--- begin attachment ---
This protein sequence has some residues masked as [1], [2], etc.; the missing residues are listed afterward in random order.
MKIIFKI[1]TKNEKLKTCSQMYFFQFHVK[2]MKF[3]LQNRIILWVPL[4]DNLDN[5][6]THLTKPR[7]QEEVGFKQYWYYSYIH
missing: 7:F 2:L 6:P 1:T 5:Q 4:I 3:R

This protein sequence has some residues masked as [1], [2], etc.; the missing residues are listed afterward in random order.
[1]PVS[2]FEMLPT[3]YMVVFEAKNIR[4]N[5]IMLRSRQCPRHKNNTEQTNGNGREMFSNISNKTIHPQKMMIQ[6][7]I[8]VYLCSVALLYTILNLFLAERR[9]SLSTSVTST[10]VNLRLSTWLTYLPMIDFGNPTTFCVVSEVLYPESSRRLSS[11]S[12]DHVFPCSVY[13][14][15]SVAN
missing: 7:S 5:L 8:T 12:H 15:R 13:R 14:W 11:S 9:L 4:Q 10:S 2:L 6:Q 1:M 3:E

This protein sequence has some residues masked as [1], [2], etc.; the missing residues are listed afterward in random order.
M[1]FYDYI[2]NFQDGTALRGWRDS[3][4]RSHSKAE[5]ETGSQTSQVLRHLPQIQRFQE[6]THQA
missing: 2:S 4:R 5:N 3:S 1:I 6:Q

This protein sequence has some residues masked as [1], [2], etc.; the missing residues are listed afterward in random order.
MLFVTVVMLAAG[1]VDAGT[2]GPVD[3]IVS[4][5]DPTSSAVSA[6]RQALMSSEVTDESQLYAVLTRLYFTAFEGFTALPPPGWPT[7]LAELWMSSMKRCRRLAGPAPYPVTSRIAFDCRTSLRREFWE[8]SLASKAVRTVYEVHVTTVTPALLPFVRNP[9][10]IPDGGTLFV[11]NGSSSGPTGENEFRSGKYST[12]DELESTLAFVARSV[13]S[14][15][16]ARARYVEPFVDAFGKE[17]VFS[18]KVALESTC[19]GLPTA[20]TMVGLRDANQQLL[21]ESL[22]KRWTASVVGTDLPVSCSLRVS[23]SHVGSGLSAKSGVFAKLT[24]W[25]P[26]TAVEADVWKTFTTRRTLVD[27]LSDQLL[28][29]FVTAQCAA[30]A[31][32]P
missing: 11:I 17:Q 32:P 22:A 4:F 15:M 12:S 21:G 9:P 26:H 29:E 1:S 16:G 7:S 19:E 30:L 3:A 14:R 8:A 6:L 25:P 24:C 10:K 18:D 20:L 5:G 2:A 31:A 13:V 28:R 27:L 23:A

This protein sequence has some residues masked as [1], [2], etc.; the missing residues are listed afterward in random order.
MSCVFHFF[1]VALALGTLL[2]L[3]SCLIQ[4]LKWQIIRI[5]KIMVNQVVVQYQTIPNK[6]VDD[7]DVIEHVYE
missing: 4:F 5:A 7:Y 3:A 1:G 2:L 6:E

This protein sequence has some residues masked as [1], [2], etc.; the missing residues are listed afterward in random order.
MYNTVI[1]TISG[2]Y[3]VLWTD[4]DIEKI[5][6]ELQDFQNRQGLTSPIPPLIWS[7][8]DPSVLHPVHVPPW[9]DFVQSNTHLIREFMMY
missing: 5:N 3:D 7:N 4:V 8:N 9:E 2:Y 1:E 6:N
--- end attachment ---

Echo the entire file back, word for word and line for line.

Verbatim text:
This protein sequence has some residues masked as [1], [2], etc.; the missing residues are listed afterward in random order.
MKIIFKI[1]TKNEKLKTCSQMYFFQFHVK[2]MKF[3]LQNRIILWVPL[4]DNLDN[5][6]THLTKPR[7]QEEVGFKQYWYYSYIH
missing: 7:F 2:L 6:P 1:T 5:Q 4:I 3:R

This protein sequence has some residues masked as [1], [2], etc.; the missing residues are listed afterward in random order.
[1]PVS[2]FEMLPT[3]YMVVFEAKNIR[4]N[5]IMLRSRQCPRHKNNTEQTNGNGREMFSNISNKTIHPQKMMIQ[6][7]I[8]VYLCSVALLYTILNLFLAERR[9]SLSTSVTST[10]VNLRLSTWLTYLPMIDFGNPTTFCVVSEVLYPESSRRLSS[11]S[12]DHVFPCSVY[13][14][15]SVAN
missing: 7:S 5:L 8:T 12:H 15:R 13:R 14:W 11:S 9:L 4:Q 10:S 2:L 6:Q 1:M 3:E

This protein sequence has some residues masked as [1], [2], etc.; the missing residues are listed afterward in random order.
M[1]FYDYI[2]NFQDGTALRGWRDS[3][4]RSHSKAE[5]ETGSQTSQVLRHLPQIQRFQE[6]THQA
missing: 2:S 4:R 5:N 3:S 1:I 6:Q

This protein sequence has some residues masked as [1], [2], etc.; the missing residues are listed afterward in random order.
MLFVTVVMLAAG[1]VDAGT[2]GPVD[3]IVS[4][5]DPTSSAVSA[6]RQALMSSEVTDESQLYAVLTRLYFTAFEGFTALPPPGWPT[7]LAELWMSSMKRCRRLAGPAPYPVTSRIAFDCRTSLRREFWE[8]SLASKAVRTVYEVHVTTVTPALLPFVRNP[9][10]IPDGGTLFV[11]NGSSSGPTGENEFRSGKYST[12]DELESTLAFVARSV[13]S[14][15][16]ARARYVEPFVDAFGKE[17]VFS[18]KVALESTC[19]GLPTA[20]TMVGLRDANQQLL[21]ESL[22]KRWTASVVGTDLPVSCSLRVS[23]SHVGSGLSAKSGVFAKLT[24]W[25]P[26]TAVEADVWKTFTTRRTLVD[27]LSDQLL[28][29]FVTAQCAA[30]A[31][32]P
missing: 11:I 17:Q 32:P 22:A 4:F 15:M 12:S 21:G 9:P 26:H 29:E 1:S 16:G 7:S 19:E 30:L 3:A 14:R 8:A 6:L 25:P 24:C 10:K 18:D 20:L 5:G 2:A 31:A 13:V 28:R 27:L 23:A

This protein sequence has some residues masked as [1], [2], etc.; the missing residues are listed afterward in random order.
MSCVFHFF[1]VALALGTLL[2]L[3]SCLIQ[4]LKWQIIRI[5]KIMVNQVVVQYQTIPNK[6]VDD[7]DVIEHVYE
missing: 4:F 5:A 7:Y 3:A 1:G 2:L 6:E

This protein sequence has some residues masked as [1], [2], etc.; the missing residues are listed afterward in random order.
MYNTVI[1]TISG[2]Y[3]VLWTD[4]DIEKI[5][6]ELQDFQNRQGLTSPIPPLIWS[7][8]DPSVLHPVHVPPW[9]DFVQSNTHLIREFMMY
missing: 5:N 3:D 7:N 4:V 8:N 9:E 2:Y 1:E 6:N